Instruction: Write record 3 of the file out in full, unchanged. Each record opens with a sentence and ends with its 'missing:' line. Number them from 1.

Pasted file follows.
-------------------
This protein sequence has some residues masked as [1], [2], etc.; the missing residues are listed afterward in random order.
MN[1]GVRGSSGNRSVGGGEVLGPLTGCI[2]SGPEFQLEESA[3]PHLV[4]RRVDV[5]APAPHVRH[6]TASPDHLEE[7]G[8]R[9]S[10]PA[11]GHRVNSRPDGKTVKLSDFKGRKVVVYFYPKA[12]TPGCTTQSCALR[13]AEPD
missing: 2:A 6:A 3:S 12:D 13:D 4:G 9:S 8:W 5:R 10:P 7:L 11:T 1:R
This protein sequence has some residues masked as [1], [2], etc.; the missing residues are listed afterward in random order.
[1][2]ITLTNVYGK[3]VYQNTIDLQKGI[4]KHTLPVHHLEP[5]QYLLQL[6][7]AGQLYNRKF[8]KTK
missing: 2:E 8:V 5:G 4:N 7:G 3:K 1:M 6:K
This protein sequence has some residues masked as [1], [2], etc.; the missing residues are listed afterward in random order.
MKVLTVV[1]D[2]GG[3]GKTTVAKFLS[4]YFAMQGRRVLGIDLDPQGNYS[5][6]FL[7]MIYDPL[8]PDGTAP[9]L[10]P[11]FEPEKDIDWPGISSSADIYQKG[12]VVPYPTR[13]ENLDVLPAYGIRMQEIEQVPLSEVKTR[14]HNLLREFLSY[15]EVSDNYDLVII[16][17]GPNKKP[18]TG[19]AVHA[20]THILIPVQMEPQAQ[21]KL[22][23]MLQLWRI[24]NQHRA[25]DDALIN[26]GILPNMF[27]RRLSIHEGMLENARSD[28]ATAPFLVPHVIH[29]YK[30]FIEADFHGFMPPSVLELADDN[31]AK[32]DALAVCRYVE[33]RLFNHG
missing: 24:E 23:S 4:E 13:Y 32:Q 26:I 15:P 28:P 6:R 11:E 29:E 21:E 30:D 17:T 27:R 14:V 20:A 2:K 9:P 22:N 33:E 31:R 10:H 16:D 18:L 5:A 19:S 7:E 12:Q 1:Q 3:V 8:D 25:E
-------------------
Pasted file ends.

This protein sequence has some residues masked as [1], [2], etc.; the missing residues are listed afterward in random order.
MKVLTVV[1]D[2]GG[3]GKTTVAKFLS[4]YFAMQGRRVLGIDLDPQGNYS[5][6]FL[7]MIYDPL[8]PDGTAP[9]L[10]P[11]FEPEKDIDWPGISSSADIYQKG[12]VVPYPTR[13]ENLDVLPAYGIRMQEIEQVPLSEVKTR[14]HNLLREFLSY[15]EVSDNYDLVII[16][17]GPNKKP[18]TG[19]AVHA[20]THILIPVQMEPQAQ[21]KL[22][23]MLQLWRI[24]NQHRA[25]DDALIN[26]GILPNMF[27]RRLSIHEGMLENARSD[28]ATAPFLVPHVIH[29]YK[30]FIEADFHGFMPPSVLELADDN[31]AK[32]DALAVCRYVE[33]RLFNHG
missing: 24:E 23:S 4:E 13:Y 32:Q 26:I 15:P 28:P 6:R 11:E 29:E 21:E 30:D 17:T 27:R 14:V 20:A 2:K 9:P 22:N 33:E 31:R 10:H 16:D 18:L 5:A 19:S 7:E 12:Q 1:Q 3:V 8:D 25:E